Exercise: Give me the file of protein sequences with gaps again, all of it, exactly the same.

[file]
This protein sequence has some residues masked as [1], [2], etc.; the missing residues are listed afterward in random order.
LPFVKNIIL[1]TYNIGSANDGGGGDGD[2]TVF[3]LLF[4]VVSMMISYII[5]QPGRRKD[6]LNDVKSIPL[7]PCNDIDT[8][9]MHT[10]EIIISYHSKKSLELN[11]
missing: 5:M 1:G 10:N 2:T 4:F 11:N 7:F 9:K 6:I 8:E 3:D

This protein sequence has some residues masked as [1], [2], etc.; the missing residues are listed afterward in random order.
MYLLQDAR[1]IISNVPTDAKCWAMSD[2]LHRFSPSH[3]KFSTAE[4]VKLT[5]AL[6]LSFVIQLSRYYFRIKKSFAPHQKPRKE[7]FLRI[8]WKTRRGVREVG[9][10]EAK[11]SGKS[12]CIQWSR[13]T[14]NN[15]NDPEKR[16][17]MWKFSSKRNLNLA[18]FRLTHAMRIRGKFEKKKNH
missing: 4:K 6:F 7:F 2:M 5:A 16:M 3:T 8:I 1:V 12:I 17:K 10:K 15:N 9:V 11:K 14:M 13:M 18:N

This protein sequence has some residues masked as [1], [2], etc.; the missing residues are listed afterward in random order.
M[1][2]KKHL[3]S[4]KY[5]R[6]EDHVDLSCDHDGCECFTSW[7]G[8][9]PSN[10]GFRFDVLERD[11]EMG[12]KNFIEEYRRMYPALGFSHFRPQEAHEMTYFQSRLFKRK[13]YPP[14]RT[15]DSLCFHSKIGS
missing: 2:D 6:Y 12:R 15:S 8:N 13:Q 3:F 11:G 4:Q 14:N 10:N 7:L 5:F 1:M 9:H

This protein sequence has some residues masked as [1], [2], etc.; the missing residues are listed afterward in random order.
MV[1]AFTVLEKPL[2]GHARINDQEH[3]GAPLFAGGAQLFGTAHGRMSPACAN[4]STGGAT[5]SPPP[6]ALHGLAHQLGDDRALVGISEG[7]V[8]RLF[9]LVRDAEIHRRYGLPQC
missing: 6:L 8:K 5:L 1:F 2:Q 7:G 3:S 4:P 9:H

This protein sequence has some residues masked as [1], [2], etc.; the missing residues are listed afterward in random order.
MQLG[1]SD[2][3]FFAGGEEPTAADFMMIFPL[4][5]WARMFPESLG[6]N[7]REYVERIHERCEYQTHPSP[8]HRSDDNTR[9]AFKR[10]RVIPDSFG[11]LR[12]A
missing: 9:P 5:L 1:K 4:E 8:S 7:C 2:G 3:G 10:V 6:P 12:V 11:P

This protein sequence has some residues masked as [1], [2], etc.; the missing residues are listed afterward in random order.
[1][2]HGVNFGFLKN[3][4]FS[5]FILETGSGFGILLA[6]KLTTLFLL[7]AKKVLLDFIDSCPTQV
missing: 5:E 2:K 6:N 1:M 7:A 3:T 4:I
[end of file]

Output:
This protein sequence has some residues masked as [1], [2], etc.; the missing residues are listed afterward in random order.
LPFVKNIIL[1]TYNIGSANDGGGGDGD[2]TVF[3]LLF[4]VVSMMISYII[5]QPGRRKD[6]LNDVKSIPL[7]PCNDIDT[8][9]MHT[10]EIIISYHSKKSLELN[11]
missing: 5:M 1:G 10:N 2:T 4:F 11:N 7:F 9:K 6:I 8:E 3:D

This protein sequence has some residues masked as [1], [2], etc.; the missing residues are listed afterward in random order.
MYLLQDAR[1]IISNVPTDAKCWAMSD[2]LHRFSPSH[3]KFSTAE[4]VKLT[5]AL[6]LSFVIQLSRYYFRIKKSFAPHQKPRKE[7]FLRI[8]WKTRRGVREVG[9][10]EAK[11]SGKS[12]CIQWSR[13]T[14]NN[15]NDPEKR[16][17]MWKFSSKRNLNLA[18]FRLTHAMRIRGKFEKKKNH
missing: 4:K 6:F 7:F 2:M 5:A 16:M 3:T 8:I 1:V 12:I 17:K 10:K 15:N 9:V 11:K 14:M 13:M 18:N

This protein sequence has some residues masked as [1], [2], etc.; the missing residues are listed afterward in random order.
M[1][2]KKHL[3]S[4]KY[5]R[6]EDHVDLSCDHDGCECFTSW[7]G[8][9]PSN[10]GFRFDVLERD[11]EMG[12]KNFIEEYRRMYPALGFSHFRPQEAHEMTYFQSRLFKRK[13]YPP[14]RT[15]DSLCFHSKIGS
missing: 2:D 6:Y 12:R 15:S 8:N 13:Q 3:F 11:G 4:Q 14:N 10:N 7:L 5:F 1:M 9:H

This protein sequence has some residues masked as [1], [2], etc.; the missing residues are listed afterward in random order.
MV[1]AFTVLEKPL[2]GHARINDQEH[3]GAPLFAGGAQLFGTAHGRMSPACAN[4]STGGAT[5]SPPP[6]ALHGLAHQLGDDRALVGISEG[7]V[8]RLF[9]LVRDAEIHRRYGLPQC
missing: 6:L 8:K 5:L 1:F 2:Q 7:G 3:S 4:P 9:H

This protein sequence has some residues masked as [1], [2], etc.; the missing residues are listed afterward in random order.
MQLG[1]SD[2][3]FFAGGEEPTAADFMMIFPL[4][5]WARMFPESLG[6]N[7]REYVERIHERCEYQTHPSP[8]HRSDDNTR[9]AFKR[10]RVIPDSFG[11]LR[12]A
missing: 9:P 5:L 1:K 4:E 8:S 7:C 2:G 3:G 10:V 6:P 12:V 11:P

This protein sequence has some residues masked as [1], [2], etc.; the missing residues are listed afterward in random order.
[1][2]HGVNFGFLKN[3][4]FS[5]FILETGSGFGILLA[6]KLTTLFLL[7]AKKVLLDFIDSCPTQV
missing: 5:E 2:K 6:N 1:M 7:A 3:T 4:I